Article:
Finally, the ALJ's erroneous discounting of Schwanz's symptom testimony was not harmless because his testimony provided additional limitations unaccounted for in the RFC. First, Schwanz stated that when angry or intimidated he experiences sudden outbursts of anger and loss of vision and concentration. AR 420. Schwanz also indicated that when distressed he does not eat or sleep properly and that this exacerbates his seizure activity. AR 51; see AR 419, 666. Schwanz also stated that when he is concerned that there is a "conflict with another person" and "feels like he cannot protect himself" he is unable concentrate or attend to what is happening, and he experiences sudden outbursts. AR 419-20. The RFC assessment fails to account for these limitations or how they would impact his vocational options.

The Court finds that the ALJ's errors regarding opinion testimony were not harmless. As recognized in Shepard v. Colvin, where the ALJ erroneously omits from consideration an opinion that is "contradictory to the evidence relied upon" by the ALJ, the court "cannot apply harmless error analysis... for to do so, the Court would have to make an assessment of the value of [the erroneously omitted evidence], or at the least, engage in a speculative, predictive exercise as to how the ALJ or the Appeals Council would have evaluated this evidence." 2013 WL 5183462, at *1 (C.D. Cal. Sept. 11, 2013); see Oliver v. Astrue, 2013 WL 211131 (N.D. Cal. Jan. 16, 2013) (finding the ALJs silent and erroneous rejection of treating providers' opinion not harmless where treating provider found the claimant experienced cognitive delay, directly conflicting with the ALJ's conclusion that the record contained no evidence of cognitive disorder, because "evidence of cognitive delay from a treating source" could cause a reasonable ALJ to reach a different disability determination).

Similarly, the ALJ's failure to develop the record was not harmless. Unless the reviewing court is confident that no reasonable ALJ would have reached a different conclusion if the error had not occurred, the error was not harmless. Stout v. Comm'r, Soc. Sec. Admin., 454 F.3d 1050, 1056 (9th Cir. 2006). Indeed, had the ALJ received neurological testing confirming the findings of Drs. Gostnell, Bajaj, and Hennings, and Mr. Eubanks, Ms. Dickau, and Ms. Cooper, the ALJ may well have reached a different conclusion. Because a reasonable ALJ could find that the presence of a cognitive impairment could preclude Schwanz's "from returning to gainful employment" the error was not harmless. Id.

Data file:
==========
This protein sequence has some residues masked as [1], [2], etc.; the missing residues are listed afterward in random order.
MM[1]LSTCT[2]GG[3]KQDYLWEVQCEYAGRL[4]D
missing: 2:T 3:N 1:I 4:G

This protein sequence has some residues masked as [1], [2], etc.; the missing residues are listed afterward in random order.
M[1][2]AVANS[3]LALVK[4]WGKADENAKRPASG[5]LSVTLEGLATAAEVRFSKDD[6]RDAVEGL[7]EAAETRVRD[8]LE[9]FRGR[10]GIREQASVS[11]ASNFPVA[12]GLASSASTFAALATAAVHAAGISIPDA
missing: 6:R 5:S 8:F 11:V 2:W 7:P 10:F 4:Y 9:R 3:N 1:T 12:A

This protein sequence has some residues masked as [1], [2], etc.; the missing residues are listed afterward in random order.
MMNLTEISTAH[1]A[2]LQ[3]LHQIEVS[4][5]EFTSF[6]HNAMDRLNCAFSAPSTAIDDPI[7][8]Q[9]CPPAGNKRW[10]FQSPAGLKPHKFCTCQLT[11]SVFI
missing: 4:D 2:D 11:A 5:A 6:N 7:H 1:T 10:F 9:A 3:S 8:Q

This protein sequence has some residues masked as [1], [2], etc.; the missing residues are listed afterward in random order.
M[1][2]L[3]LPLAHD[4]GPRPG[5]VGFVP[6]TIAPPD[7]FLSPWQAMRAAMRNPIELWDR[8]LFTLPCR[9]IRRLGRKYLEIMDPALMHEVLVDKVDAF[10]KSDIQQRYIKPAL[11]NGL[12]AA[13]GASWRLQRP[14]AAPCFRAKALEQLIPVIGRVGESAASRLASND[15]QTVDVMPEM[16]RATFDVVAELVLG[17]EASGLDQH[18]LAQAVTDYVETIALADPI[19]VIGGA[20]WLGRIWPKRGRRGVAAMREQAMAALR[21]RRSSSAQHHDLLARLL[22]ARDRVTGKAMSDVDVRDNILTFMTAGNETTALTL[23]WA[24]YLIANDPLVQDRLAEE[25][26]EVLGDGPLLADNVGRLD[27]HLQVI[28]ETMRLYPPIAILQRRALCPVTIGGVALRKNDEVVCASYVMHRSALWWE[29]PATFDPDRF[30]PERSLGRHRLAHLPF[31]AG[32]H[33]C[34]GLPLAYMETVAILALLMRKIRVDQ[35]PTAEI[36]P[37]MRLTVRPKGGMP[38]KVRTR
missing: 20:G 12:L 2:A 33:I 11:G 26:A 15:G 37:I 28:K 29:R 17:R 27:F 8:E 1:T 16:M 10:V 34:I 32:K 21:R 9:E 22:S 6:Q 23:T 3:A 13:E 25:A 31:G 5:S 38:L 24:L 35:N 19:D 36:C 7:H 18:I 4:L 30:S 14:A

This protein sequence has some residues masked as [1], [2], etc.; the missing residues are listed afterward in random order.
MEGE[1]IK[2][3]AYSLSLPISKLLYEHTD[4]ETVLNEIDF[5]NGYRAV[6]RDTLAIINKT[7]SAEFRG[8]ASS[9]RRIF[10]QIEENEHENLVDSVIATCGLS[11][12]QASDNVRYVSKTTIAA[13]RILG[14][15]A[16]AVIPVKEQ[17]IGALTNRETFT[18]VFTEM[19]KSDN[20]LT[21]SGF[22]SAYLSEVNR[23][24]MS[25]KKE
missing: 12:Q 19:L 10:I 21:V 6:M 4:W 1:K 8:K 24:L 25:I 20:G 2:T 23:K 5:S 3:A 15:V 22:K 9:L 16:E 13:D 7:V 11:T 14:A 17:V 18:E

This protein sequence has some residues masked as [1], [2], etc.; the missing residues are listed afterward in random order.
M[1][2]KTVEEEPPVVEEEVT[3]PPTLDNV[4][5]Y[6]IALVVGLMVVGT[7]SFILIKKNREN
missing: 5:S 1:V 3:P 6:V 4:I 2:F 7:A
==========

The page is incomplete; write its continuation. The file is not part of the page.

Finally, the ALJ's failure properly to assess Schwanz's RFC was not harmless because of the ALJ's reliance on the belief that symptoms associated with Schwanz's anxiety and depression (which the ALJ construed as his mental limitations) were effectively controlled by Schwanz's medications. Had the ALJ properly attributed Schwanz's mental limitations to traumatic brain injury or cognitive disorder, the ALJ could have reasonably reached a different conclusion. See id.

F. Remand

The decision whether to remand for further proceedings or for immediate payment of benefits is within the discretion of the court. Harman v. Apfel, 211 F.3d 1172, 1178 (9th Cir. 2000). The issue turns on the utility of further proceedings. A remand for an award of benefits is appropriate when no useful purpose would be served by further administrative proceedings or when the record has been fully developed and the evidence is insufficient to support the Commissioner's decision. Strauss v. Comm'r Soc. Sec. Admin., 635 F.3d 1135, 1138 (9th Cir. 2011) (quoting Benecke v. Barnhart, 379 F.3d 587, 593 (9th Cir. 2004)). The court may not award benefits punitively and may conduct a "credit-as-true" analysis to determine if a claimant is disabled under the Act. See id.

Under the "credit-as-true" doctrine, evidence should be credited and an immediate award of benefits directed only where: "(1) the ALJ failed to provide legally sufficient reasons for rejecting the evidence; (2) there are no outstanding issues that must be resolved before a determination of disability can be made; and (3) it is clear from the record that the ALJ would be required to find the claimant disabled were such evidence credited.'" Id. (quoting Benecke, 379 F.3d at 593). The "credit-as-true" doctrine is not a mandatory rule in the Ninth Circuit, but leaves the court flexibility in determining whether to enter an award of benefits upon reversing the Commissioner's decision. Connett v. Barnhart, 340 F.3d 871, 876 (9th Cir. 2003) (citing Bunnell, 947 F.2d at 348). The reviewing court should decline to credit testimony when "outstanding issues" remain. Luna v. Astrue, 623 F.3d 1032, 1035 (9th Cir. 2010) (quotation marks and citation omitted).

Because outstanding issues remain that the must be resolved and the record is unclear as to whether the ALJ would have found Schwanz disabled absent the aforementioned errors, the court remands for further development of the record and proper evaluation of the improperly discounted testimony.

CONCLUSION

The Commissioner's decision that Schwanz is not disabled is REVERSED and this case is REMANDED for further proceedings as directed herein.

IT IS SO ORDERED.